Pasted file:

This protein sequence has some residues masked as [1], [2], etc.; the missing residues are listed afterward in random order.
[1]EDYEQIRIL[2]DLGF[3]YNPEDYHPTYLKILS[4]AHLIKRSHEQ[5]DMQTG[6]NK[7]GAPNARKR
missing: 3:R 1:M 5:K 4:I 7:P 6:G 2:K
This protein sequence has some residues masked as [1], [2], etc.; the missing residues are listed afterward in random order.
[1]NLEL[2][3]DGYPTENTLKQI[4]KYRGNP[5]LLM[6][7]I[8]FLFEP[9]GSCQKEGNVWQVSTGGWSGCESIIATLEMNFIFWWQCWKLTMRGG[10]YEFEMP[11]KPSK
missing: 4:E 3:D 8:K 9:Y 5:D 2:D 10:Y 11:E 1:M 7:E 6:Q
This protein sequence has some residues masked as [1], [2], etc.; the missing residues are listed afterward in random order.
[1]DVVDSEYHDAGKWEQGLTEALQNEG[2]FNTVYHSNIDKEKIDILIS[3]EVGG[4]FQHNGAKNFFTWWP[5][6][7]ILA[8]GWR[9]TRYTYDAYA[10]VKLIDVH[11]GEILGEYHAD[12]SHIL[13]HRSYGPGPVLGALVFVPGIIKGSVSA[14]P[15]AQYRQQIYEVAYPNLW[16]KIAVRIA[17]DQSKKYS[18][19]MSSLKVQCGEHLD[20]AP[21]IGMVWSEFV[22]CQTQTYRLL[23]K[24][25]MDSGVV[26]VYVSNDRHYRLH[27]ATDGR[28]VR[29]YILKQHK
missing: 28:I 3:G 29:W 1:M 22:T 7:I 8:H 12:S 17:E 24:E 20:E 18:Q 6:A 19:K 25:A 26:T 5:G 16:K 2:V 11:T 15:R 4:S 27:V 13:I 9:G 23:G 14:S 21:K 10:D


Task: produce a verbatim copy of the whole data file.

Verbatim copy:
This protein sequence has some residues masked as [1], [2], etc.; the missing residues are listed afterward in random order.
[1]EDYEQIRIL[2]DLGF[3]YNPEDYHPTYLKILS[4]AHLIKRSHEQ[5]DMQTG[6]NK[7]GAPNARKR
missing: 3:R 1:M 5:K 4:I 7:P 6:G 2:K
This protein sequence has some residues masked as [1], [2], etc.; the missing residues are listed afterward in random order.
[1]NLEL[2][3]DGYPTENTLKQI[4]KYRGNP[5]LLM[6][7]I[8]FLFEP[9]GSCQKEGNVWQVSTGGWSGCESIIATLEMNFIFWWQCWKLTMRGG[10]YEFEMP[11]KPSK
missing: 4:E 3:D 8:K 9:Y 5:D 2:D 10:Y 11:E 1:M 7:E 6:Q
This protein sequence has some residues masked as [1], [2], etc.; the missing residues are listed afterward in random order.
[1]DVVDSEYHDAGKWEQGLTEALQNEG[2]FNTVYHSNIDKEKIDILIS[3]EVGG[4]FQHNGAKNFFTWWP[5][6][7]ILA[8]GWR[9]TRYTYDAYA[10]VKLIDVH[11]GEILGEYHAD[12]SHIL[13]HRSYGPGPVLGALVFVPGIIKGSVSA[14]P[15]AQYRQQIYEVAYPNLW[16]KIAVRIA[17]DQSKKYS[18][19]MSSLKVQCGEHLD[20]AP[21]IGMVWSEFV[22]CQTQTYRLL[23]K[24][25]MDSGVV[26]VYVSNDRHYRLH[27]ATDGR[28]VR[29]YILKQHK
missing: 28:I 3:G 29:W 1:M 22:T 7:I 8:H 12:S 17:E 24:E 20:E 18:Q 6:A 19:K 25:A 26:T 5:G 16:K 2:V 11:T 15:R 4:S 27:V 13:I 9:G 23:G 14:S 21:K 10:D